The first is Faraday’s law of induction, the second is Ampere’s law as amended by Maxwell to include the displacement current ∂D/∂t, the third and fourth are Gauss’ laws for the electric and magnetic fields. For more information see reference [1], [2].

boundary condition

An equation that specifies the behavior of the solution to a system of differential equations at the boundary of its domain. Maxwell’s equations in differential form require known boundary values for a complete and unique solution.

In above image, the boundary condition will be when the incident wave travel from region 1 to region 2, and this boundary will be at x=0.

Introduction to Antennas

An antenna is used to radiate electromagnetic energy efficiently and in desired directions. Antennas act as matching systems between sources of electromagnetic energy and space. The goal in using antennas is to optimize this matching.

Antennas properties:

1-Field intensity for various directions (antenna pattern).
2-Total power radiated when the antenna is excited by a current or voltage of known intensity.
3-Radiation efficiency which is the ratio of power radiated to the total power.
4-The input impedance of the antenna for maximum power transfer (matching).
5-The bandwidth of the antenna or range of frequencies over which the above properties are nearly constant.

Antenna radiation pattern

The radiation pattern of an antenna gives us information about its receiving and transmitting properties in different directions.

The given figure is a three-dimensional radiation pattern for an Omni directional pattern. This clearly indicates the three co-ordinates (x, y, z).

wo-dimensional pattern can be obtained from three-dimensional pattern by dividing it into horizontal and vertical planes. These resultant patterns are known as Horizontal pattern and Vertical pattern respectively.

Antennal Directivity and Gain:

A radio antenna radiates a given amount of power. This is the power dissipated in the radiation resistance of the Radio antenna. An isotropic radiator will distribute this equally in all directions. For an antenna with a directional pattern, less power will be radiated in some directions and more in others. The fact that more power is radiated in given directions implies that it can be considered to have a gain.

The gain can be defined as a ratio of the signal transmitted in the “maximum” direction to that of a standard or reference antenna. This may sometimes be called the “forward gain”.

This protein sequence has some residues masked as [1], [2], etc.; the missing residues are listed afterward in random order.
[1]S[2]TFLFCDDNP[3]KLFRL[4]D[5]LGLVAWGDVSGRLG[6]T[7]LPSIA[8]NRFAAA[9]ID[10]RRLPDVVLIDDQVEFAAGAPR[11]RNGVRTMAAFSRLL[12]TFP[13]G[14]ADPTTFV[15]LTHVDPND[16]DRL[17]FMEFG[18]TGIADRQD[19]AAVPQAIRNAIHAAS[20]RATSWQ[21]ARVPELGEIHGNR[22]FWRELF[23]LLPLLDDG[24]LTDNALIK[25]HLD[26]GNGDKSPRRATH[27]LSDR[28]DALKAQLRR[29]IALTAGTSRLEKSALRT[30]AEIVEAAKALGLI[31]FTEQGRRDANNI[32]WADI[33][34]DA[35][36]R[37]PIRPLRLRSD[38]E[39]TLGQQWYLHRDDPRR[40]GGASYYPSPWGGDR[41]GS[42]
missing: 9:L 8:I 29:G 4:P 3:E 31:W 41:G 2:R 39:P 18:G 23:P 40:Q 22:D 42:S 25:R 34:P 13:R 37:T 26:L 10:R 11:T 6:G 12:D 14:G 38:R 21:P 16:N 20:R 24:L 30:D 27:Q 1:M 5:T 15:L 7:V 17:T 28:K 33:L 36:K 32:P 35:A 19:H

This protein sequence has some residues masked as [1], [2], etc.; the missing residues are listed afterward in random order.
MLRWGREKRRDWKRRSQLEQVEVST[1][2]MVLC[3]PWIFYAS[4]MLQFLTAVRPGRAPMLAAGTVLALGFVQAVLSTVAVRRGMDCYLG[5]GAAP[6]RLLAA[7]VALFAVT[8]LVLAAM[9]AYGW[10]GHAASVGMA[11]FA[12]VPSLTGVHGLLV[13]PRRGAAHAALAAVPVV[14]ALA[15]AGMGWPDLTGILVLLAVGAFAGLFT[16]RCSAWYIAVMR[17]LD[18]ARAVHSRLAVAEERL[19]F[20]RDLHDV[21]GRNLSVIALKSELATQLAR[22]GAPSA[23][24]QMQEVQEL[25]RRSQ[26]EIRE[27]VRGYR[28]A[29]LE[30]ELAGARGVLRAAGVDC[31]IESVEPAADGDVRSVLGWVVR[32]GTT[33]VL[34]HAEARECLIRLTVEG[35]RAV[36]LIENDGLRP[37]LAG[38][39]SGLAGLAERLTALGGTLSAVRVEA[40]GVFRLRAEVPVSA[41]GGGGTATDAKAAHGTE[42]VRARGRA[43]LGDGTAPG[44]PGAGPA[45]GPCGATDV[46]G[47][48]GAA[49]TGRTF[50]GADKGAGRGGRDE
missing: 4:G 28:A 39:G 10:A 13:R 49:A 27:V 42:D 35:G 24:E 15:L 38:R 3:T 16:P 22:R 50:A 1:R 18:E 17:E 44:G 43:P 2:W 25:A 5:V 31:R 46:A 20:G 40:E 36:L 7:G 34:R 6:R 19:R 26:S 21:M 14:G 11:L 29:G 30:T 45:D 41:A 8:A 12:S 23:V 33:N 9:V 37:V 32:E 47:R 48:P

Some types of Antenna:

  • Dipole Antennas: The dipole is one of the most common antennas. It consists of a straight conductor excited by a voltage from a transmission line or a waveguide. Dipoles are easy to make.

  • Loop Antennas: A loop of wire, with many turns, is used to radiate or receive electromagnetic energy

  • Aperture Antennas : A horn as shown in the figure below is an example of an aperture antenna. These types of antennas are used in aircraft and spacecraft.

  • Reflector Antennas: The parabolic reflector is a good example of reflectors at microwave frequencies. In the past, parabolic reflectors were used mainly in space applications but today they are very popular and are used by almost everyone who wishes to receive the large number of television channels transmitted all over the globe.

  • Array Antennas: A grouping of similar or different antennas form an array antenna. The control of phase shift from element to element is used to scan electronically the direction of radiation.

            3. Summary:

In this course, the student has a basic concept for electromagnetic theory, and study differential and integral forms of Maxwell’s equations, boundary field conditions. The student is given a short review about antenna and it is the concept of radiation pattern and how to the meaning of gain antenna.

            4. References:

[1] Daniel fleisch, A Student’s Guide to Maxwell’s Equations, Cambridge University,2008.

[2] David Pozar, Microwave Engineering 4ed, Wiley_2012.